A word of caution is in order, however: Clinicians should not assume that a client’s immigrant status is the primary presenting concern—or, indeed, a treatment concern at all. Interventions should be tailored to the ideographic needs of the individual client in the room. While we should remain open to the possibility of exploring themes such as those described above, we should avoid attempting to apply a rigid nomothetic framework based on our own assumptions or preconceived notions. As mental health professionals working with clients from a variety of cultural and ethnic backgrounds, we must be aware of the complexity of the acculturative process, as well as cognizant of our role in establishing safety, rapport, and trust within the therapeutic relationship. We must also be willing to be lifelong learners, aware that cultural competence is never achieved, but is marked by curiosity and open engagement, rather than rigid generalizations about groups (Sue & Sue, 2012). Rogers-Sirin, Melendez, Refano, and Zegarra (2015) conducted a qualitative study of immigrant perceptions of the cultural competence of therapists, with several categories emerging: openness on the therapist’s part to learn about the client’s culture, addressing cultural differences appropriately, separating cultural issues from treatment concerns when appropriate, responding to client with patience and support, and exhibiting empathy. This study represents an important, but nascent, body of research.
As mental health professionals, it is essential we strive to serve the needs of our clients in the most effective and ethical manner, adhering to standards of best practices. To that end, the following list of clinical recommendations is provided as a non-exhaustive list of points to keep in mind when working with immigrant clients, based upon my clinical and research experiences with Brazilian immigrant women, as well as research on cultural competence, the relationship between immigration experience and mental health, and the particular experiences of Brazilian immigrants.
Be aware of your positionality
For Luciana, it was important to meet with a clinician who spoke her native language. While this was, in part, due to concern about her limited English fluency, it was also, in large part, due to a concern about the potential for relating to, and being understood by, her provider. As clinicians, it is essential to be aware of our own multiple identities (e.g., race, nationality, gender, sexual orientation, SES), our relationship to each of those identities, our own areas of privilege and marginalization, and ways in which our multiple identities interact with those of our clients. It is also essential to be aware of how we set and adjust our clinical boundaries, such as choices about self-disclosure, choices about whether or not to engage in physical touch (e.g., hand shaking; allowing for a hug hello or goodbye) at the client’s initiative, and choices about therapeutic techniques (e.g., being more or less directive). Are our boundaries rigid in ways that might damage therapeutic alliance building, or that is more related to our habits and own cultural lens than about what is therapeutically appropriate? What may be perceived as professional by one client may be perceived as cold or impersonal by another.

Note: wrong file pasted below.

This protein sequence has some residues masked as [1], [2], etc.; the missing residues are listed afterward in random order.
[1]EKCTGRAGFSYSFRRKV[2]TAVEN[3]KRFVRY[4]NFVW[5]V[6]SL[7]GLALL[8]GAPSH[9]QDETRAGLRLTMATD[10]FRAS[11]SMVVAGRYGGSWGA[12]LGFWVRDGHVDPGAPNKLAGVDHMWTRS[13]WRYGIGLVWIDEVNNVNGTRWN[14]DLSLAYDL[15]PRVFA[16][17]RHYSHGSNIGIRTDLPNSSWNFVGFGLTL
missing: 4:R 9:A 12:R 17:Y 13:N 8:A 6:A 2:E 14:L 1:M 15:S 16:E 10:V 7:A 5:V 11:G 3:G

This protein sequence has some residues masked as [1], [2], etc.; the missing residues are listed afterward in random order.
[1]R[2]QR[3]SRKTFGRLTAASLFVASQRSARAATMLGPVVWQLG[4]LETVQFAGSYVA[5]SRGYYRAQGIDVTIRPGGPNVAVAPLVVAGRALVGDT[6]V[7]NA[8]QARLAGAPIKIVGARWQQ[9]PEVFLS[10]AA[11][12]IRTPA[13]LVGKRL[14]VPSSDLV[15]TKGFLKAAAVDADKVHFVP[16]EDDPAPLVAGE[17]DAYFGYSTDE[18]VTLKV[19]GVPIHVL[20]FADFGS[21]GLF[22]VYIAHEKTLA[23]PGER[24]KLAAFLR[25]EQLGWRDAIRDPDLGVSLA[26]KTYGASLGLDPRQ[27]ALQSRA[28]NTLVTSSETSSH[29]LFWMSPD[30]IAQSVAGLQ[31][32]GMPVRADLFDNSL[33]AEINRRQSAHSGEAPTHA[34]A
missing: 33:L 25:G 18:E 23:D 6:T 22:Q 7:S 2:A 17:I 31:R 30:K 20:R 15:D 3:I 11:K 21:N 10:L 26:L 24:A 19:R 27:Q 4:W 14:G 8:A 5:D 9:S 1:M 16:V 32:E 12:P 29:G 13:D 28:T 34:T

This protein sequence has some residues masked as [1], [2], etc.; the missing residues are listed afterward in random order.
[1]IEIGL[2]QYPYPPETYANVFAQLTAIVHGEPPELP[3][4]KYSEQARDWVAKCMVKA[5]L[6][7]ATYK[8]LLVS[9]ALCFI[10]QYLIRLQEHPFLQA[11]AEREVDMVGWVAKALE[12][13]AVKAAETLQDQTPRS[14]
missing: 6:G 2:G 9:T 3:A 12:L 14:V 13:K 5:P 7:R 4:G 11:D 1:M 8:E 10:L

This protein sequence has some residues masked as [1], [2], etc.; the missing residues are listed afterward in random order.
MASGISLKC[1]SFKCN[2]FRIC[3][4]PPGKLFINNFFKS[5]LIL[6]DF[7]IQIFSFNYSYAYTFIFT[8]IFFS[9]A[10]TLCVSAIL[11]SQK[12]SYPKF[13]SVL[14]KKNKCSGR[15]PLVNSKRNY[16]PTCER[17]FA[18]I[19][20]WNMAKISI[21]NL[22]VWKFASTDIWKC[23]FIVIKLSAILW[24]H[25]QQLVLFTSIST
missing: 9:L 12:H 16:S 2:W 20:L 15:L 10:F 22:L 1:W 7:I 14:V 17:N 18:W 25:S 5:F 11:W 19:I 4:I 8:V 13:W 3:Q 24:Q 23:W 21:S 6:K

Awareness of our positionality in relation to our clients is not something we do alone, but rather in clinical consultation as necessary, as well as in dialogue with the client. While we can consult resources about cultural norm differences, or potential areas to consider when working with certain cultural groups, there is no substitute for assessing those factors for the individual sitting in the room with us. Research shows that the acculturation process is far from standard, and that different individuals have vastly different approaches to relating to their host and native cultures (Berry, 1997; Berry, Phinney, Sam, & Vedder, 2006; Nguyen & Benet-Martinez, 2007). Understanding how the clients sitting in front of us make sense of their experiences, and relate to us, is of utmost importance, rather than assuming knowledge or basing our case conceptualization on group generalizations, or even our own experience. Assumptions can include beliefs about a client’s experiences, a client’s preferred language for self-identification, and expectations about what language a client may wish to receive treatment in, to name a few.
Inquire (gently) as to client’s immigration experience and documentation status
Luciana described to me the terror she felt, upon beginning her life in the United States, every time a plane flew overhead. She had made her way to the U.S. illegally by utilizing a “coyote” (a travel broker), traveling with a group of other immigrants. In addition to facing the risk of being detained or returned to her home country at any moment, she also faced the risk of losing thousands of dollars (that she did not have)—the fee charged to utilize a coyote’s services, which is often paid in part up front, the rest to be paid off upon arrival to the destination country, but which individuals are responsible for, regardless of whether or not they are deported at some point. Luciana also described the fear of sexual assault that haunted her throughout her migration journey, indicating a stranger posed as her husband for protection. For the first several months of her stay in the U.S., every time a plane flew overhead, she was afraid she would be identified as an illegal immigrant and deported. She reported avoiding leaving the house due to this fear, as well.